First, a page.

We'll understand where idioms came from when pigs fly

A pig doing aerial stunts
This pig is not actually flying. The animal, aptly named Miss Piggy, performed aerial antics during a performance in Sydney, Australia.
Greg Wood | AFP/Getty Images 2003

Ready to chew the fat?

Let's get down to business.

Anatoly Liberman joined MPR News' Kerri Miller to talk idioms — where they came from and what they mean.

Liberman is a professor at the University of Minnesota, where he's working on a dictionary of English idioms. He was inspired to start the project by an idiom he's never understood: "to sow wild oats." It means to be youthfully promiscuous, but Liberman wanted to know: "Why oats?"

That's the hiccup with idioms: There is almost never a clear origin. Many linguists have formulated educated guesses about different phrases, but Liberman said it's nearly impossible to know the true inspiration behind idioms.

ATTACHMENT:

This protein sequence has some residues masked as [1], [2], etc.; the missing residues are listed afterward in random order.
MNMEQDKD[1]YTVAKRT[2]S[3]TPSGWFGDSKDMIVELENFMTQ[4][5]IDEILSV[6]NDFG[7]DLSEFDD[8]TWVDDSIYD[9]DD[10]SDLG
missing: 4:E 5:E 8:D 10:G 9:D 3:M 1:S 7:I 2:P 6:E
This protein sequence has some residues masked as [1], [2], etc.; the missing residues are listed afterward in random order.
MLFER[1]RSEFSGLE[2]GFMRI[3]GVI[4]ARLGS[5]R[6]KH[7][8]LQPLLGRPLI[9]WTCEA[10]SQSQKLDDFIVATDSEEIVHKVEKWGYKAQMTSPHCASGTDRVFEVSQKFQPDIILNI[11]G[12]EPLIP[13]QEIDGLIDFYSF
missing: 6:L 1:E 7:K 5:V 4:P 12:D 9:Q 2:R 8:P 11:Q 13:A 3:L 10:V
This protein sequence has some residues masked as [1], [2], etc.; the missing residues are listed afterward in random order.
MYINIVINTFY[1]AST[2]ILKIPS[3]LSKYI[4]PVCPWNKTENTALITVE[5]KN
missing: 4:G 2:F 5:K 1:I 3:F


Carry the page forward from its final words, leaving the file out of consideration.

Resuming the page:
People use idioms, Liberman said, because they enjoy colorful language, not because the idioms make sense. "You can 'kick the bucket' and 'beat around the bush,' but there is often not a bucket or a bush involved."

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Liberman fielded callers' questions about idioms, many of which were real stumpers.

English idioms: What do they mean?

"Better than a poke in the eye with a sharp stick" — things could be worse

"As drunk as Davy's sow" — very drunk

"That's not cricket" — that's not proper

"To be in a brown study" — to meditate on a serious matter in a somewhat gloomy mood

"Bob's your uncle" — it's all done

"Teaching grandmother to suck an egg" — trying to teach someone something they are already an expert in

"Not my first rodeo" — I'm not naïve on the subject

"Happy as a sandboy" — elated

"All my eye and Betty Martin" — nonsense, hogwash

"Flat out like a lizard drinking" — very busy

"Go off like a bucket of prawns in the sun — leave quickly

"Fine kettle of fish" — troublesome situation

"Cool as a cucumber" — calm, untroubled by stress